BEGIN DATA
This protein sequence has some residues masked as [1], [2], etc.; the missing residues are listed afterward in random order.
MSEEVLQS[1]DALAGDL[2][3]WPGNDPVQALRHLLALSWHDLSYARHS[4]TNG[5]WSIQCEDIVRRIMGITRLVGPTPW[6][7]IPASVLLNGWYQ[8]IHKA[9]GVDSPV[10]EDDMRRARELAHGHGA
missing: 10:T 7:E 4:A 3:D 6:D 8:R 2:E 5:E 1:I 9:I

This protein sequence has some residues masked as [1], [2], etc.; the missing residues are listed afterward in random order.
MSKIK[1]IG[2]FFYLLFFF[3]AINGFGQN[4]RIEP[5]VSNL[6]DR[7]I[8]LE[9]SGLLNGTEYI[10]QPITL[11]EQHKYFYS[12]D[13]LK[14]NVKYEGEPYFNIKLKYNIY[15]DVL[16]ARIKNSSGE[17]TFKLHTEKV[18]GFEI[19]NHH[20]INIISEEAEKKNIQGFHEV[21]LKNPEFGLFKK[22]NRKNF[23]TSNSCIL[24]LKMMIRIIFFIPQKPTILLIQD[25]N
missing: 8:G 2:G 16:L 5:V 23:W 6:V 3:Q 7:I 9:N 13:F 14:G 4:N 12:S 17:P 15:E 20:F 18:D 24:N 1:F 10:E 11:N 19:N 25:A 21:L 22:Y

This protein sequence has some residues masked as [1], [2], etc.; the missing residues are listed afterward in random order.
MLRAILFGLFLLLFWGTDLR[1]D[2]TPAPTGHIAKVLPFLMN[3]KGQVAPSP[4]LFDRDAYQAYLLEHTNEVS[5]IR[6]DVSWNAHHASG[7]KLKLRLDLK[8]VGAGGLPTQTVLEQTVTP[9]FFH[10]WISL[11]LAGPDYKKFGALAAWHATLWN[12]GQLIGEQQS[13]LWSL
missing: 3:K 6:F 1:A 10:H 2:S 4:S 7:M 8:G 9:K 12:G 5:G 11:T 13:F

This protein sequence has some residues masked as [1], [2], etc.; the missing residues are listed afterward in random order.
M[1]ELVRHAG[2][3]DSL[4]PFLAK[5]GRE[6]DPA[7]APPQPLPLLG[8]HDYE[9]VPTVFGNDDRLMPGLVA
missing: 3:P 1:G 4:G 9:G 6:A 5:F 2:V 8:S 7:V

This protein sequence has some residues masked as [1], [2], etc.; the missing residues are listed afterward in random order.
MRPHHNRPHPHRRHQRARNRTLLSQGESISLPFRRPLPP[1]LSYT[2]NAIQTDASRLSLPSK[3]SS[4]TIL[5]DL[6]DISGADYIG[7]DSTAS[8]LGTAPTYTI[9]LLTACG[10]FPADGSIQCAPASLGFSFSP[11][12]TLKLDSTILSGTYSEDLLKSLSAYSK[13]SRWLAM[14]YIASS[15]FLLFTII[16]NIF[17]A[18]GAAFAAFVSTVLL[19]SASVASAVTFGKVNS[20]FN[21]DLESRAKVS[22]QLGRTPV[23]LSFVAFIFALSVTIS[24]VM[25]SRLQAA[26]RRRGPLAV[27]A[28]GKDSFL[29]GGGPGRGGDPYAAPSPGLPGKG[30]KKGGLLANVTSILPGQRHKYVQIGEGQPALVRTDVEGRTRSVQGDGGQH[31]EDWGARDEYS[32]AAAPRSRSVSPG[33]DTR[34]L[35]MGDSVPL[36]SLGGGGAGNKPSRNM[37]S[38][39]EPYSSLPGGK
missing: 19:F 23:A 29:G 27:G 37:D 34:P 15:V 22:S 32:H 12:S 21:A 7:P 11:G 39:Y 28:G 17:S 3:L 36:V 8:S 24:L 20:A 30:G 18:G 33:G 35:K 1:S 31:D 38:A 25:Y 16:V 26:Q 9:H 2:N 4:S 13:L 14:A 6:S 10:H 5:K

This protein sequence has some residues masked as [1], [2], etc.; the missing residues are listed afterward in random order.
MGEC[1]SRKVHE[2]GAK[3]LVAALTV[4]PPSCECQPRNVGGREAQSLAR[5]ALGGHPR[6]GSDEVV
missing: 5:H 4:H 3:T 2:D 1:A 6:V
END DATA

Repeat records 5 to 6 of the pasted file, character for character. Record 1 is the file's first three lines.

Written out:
This protein sequence has some residues masked as [1], [2], etc.; the missing residues are listed afterward in random order.
MRPHHNRPHPHRRHQRARNRTLLSQGESISLPFRRPLPP[1]LSYT[2]NAIQTDASRLSLPSK[3]SS[4]TIL[5]DL[6]DISGADYIG[7]DSTAS[8]LGTAPTYTI[9]LLTACG[10]FPADGSIQCAPASLGFSFSP[11][12]TLKLDSTILSGTYSEDLLKSLSAYSK[13]SRWLAM[14]YIASS[15]FLLFTII[16]NIF[17]A[18]GAAFAAFVSTVLL[19]SASVASAVTFGKVNS[20]FN[21]DLESRAKVS[22]QLGRTPV[23]LSFVAFIFALSVTIS[24]VM[25]SRLQAA[26]RRRGPLAV[27]A[28]GKDSFL[29]GGGPGRGGDPYAAPSPGLPGKG[30]KKGGLLANVTSILPGQRHKYVQIGEGQPALVRTDVEGRTRSVQGDGGQH[31]EDWGARDEYS[32]AAAPRSRSVSPG[33]DTR[34]L[35]MGDSVPL[36]SLGGGGAGNKPSRNM[37]S[38][39]EPYSSLPGGK
missing: 19:F 23:A 29:G 27:G 37:D 34:P 15:V 22:S 32:H 12:S 21:A 7:P 11:G 39:Y 28:G 17:S 3:L 36:V 8:S 24:L 20:A 30:G 18:G 33:G 35:K 1:S 31:D 38:A 25:Y 16:V 26:Q 9:H 2:N 4:S 13:L 14:A 6:S 10:H 5:K

This protein sequence has some residues masked as [1], [2], etc.; the missing residues are listed afterward in random order.
MGEC[1]SRKVHE[2]GAK[3]LVAALTV[4]PPSCECQPRNVGGREAQSLAR[5]ALGGHPR[6]GSDEVV
missing: 5:H 4:H 3:T 2:D 1:A 6:V